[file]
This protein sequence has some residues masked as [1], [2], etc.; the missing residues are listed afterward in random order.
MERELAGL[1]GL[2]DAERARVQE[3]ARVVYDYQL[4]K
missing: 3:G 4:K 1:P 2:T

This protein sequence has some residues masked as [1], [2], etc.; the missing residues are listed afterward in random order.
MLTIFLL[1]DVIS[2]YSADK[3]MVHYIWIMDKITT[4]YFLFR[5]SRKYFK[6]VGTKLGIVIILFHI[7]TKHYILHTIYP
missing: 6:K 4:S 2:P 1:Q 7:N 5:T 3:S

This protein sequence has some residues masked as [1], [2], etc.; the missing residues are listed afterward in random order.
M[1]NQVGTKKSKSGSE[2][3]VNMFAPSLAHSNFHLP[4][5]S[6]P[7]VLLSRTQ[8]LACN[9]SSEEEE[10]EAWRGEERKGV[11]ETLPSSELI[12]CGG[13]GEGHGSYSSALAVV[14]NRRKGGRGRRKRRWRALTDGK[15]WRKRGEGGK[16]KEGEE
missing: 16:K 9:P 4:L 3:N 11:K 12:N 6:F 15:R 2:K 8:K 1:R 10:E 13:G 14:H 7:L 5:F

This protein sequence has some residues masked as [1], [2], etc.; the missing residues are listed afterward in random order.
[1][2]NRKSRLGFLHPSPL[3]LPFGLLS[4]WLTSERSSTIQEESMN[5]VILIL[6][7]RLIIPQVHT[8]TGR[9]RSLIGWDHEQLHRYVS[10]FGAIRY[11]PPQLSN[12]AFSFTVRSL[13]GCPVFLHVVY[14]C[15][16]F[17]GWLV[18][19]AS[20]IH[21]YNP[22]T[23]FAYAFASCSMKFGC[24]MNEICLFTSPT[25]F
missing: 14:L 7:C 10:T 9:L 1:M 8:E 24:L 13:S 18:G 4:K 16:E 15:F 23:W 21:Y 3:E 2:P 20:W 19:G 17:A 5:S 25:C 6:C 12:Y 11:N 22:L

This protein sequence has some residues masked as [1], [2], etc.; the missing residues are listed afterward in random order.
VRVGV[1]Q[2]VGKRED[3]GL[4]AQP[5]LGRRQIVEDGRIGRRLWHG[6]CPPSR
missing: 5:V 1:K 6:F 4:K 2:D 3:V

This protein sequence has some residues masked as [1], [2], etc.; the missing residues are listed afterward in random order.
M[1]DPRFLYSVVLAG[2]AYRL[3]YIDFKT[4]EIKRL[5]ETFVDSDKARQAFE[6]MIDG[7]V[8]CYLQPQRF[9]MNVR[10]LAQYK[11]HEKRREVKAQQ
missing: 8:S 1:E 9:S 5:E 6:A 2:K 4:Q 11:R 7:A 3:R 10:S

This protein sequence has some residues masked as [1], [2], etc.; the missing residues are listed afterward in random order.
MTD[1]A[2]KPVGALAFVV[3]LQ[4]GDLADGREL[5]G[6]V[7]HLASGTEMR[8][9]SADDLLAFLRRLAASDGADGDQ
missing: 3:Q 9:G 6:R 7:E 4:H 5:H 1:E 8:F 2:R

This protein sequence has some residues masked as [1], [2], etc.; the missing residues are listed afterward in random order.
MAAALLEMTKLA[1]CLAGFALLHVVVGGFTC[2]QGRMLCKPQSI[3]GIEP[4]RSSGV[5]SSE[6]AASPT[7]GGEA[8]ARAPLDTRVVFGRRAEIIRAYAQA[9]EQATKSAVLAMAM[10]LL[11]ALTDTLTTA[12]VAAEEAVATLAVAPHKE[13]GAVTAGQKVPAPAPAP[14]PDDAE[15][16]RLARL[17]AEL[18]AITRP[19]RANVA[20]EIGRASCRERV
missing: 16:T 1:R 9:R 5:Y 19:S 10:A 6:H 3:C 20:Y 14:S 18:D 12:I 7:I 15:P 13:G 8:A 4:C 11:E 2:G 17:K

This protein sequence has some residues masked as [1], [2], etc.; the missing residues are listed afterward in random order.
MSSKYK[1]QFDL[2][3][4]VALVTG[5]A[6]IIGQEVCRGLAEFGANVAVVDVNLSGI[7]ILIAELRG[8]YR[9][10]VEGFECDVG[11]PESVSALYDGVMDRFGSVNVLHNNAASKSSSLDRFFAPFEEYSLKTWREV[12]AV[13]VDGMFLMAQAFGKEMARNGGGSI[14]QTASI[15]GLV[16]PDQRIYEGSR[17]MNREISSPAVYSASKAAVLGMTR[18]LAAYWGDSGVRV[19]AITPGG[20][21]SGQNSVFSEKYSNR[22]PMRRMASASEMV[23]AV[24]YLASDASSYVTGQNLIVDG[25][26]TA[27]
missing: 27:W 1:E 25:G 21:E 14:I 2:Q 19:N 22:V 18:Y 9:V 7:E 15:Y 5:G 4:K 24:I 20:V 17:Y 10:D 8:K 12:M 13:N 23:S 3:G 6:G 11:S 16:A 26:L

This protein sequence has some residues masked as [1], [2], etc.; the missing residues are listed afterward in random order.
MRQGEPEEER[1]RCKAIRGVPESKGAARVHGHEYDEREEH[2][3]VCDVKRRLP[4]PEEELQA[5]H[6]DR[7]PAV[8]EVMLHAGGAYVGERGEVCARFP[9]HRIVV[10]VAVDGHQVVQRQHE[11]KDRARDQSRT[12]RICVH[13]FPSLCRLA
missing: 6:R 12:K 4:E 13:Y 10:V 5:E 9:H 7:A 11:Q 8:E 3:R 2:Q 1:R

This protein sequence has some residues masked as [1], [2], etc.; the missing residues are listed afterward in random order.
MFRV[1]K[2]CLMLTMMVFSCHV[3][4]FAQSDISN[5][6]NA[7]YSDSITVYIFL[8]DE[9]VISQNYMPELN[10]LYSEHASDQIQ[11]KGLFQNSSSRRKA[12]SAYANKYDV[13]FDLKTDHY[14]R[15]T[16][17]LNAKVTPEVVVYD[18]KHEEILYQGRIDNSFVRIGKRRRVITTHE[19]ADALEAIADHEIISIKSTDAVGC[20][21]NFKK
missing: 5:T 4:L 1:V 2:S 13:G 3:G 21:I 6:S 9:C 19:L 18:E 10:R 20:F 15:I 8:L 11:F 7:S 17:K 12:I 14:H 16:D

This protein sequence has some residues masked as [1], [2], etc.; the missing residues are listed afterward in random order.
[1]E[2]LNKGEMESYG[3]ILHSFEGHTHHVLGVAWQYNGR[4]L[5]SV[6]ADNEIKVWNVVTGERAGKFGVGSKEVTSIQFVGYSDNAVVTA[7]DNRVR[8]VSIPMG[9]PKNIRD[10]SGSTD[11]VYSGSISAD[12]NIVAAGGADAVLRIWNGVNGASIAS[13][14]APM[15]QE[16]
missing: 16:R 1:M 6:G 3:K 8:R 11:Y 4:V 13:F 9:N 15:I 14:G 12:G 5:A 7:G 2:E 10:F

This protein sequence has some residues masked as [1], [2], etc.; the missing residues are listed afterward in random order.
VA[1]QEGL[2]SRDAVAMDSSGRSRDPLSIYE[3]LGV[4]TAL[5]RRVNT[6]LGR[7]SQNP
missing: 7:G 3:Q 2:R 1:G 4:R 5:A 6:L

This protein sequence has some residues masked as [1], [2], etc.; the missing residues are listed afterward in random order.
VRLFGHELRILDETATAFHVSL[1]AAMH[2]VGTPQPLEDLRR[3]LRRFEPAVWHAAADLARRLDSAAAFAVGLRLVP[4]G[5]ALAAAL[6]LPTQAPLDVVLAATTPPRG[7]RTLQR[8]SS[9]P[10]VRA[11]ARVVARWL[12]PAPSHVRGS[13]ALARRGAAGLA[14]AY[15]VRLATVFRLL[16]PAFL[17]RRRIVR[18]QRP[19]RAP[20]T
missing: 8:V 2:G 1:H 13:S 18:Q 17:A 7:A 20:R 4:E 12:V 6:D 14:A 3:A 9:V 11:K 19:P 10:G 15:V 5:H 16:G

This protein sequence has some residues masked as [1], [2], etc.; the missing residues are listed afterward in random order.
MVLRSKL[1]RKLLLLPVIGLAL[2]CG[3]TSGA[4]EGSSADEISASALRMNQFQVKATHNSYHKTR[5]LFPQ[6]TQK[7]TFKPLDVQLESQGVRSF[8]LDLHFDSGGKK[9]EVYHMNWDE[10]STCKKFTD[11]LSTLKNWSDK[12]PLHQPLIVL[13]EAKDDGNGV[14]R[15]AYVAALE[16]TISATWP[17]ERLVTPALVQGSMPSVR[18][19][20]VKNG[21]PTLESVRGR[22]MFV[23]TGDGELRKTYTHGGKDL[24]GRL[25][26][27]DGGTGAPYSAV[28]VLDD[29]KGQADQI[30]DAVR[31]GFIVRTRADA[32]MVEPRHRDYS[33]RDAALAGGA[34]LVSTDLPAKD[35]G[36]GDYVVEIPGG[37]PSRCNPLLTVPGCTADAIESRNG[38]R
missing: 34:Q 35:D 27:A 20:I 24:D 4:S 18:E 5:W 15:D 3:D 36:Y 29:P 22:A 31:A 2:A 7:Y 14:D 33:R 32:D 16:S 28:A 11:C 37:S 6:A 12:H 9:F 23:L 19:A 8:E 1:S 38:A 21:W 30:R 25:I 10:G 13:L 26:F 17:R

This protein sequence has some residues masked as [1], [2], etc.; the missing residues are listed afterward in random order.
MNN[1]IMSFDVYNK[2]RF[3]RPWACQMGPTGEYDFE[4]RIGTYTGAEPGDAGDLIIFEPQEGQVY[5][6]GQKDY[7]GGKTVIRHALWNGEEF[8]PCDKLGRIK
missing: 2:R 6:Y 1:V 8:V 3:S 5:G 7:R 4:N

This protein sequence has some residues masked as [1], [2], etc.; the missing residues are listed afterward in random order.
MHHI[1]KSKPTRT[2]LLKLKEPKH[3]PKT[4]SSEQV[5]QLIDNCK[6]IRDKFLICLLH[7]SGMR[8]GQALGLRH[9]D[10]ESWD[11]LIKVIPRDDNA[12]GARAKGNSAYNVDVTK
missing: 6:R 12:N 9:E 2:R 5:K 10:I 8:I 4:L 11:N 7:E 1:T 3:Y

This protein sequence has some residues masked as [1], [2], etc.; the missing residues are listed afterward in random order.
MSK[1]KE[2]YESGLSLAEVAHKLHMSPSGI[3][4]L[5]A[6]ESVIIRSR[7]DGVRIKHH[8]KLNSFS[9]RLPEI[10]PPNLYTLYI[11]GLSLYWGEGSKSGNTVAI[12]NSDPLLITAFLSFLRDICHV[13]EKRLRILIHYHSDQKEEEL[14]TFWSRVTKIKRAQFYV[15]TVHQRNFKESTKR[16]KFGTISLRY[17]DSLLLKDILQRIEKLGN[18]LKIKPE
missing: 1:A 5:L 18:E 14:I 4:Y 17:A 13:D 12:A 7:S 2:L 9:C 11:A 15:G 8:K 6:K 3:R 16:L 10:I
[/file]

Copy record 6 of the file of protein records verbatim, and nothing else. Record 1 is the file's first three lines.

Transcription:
This protein sequence has some residues masked as [1], [2], etc.; the missing residues are listed afterward in random order.
M[1]DPRFLYSVVLAG[2]AYRL[3]YIDFKT[4]EIKRL[5]ETFVDSDKARQAFE[6]MIDG[7]V[8]CYLQPQRF[9]MNVR[10]LAQYK[11]HEKRREVKAQQ
missing: 8:S 1:E 9:S 5:E 6:A 2:K 4:Q 11:R 7:A 3:R 10:S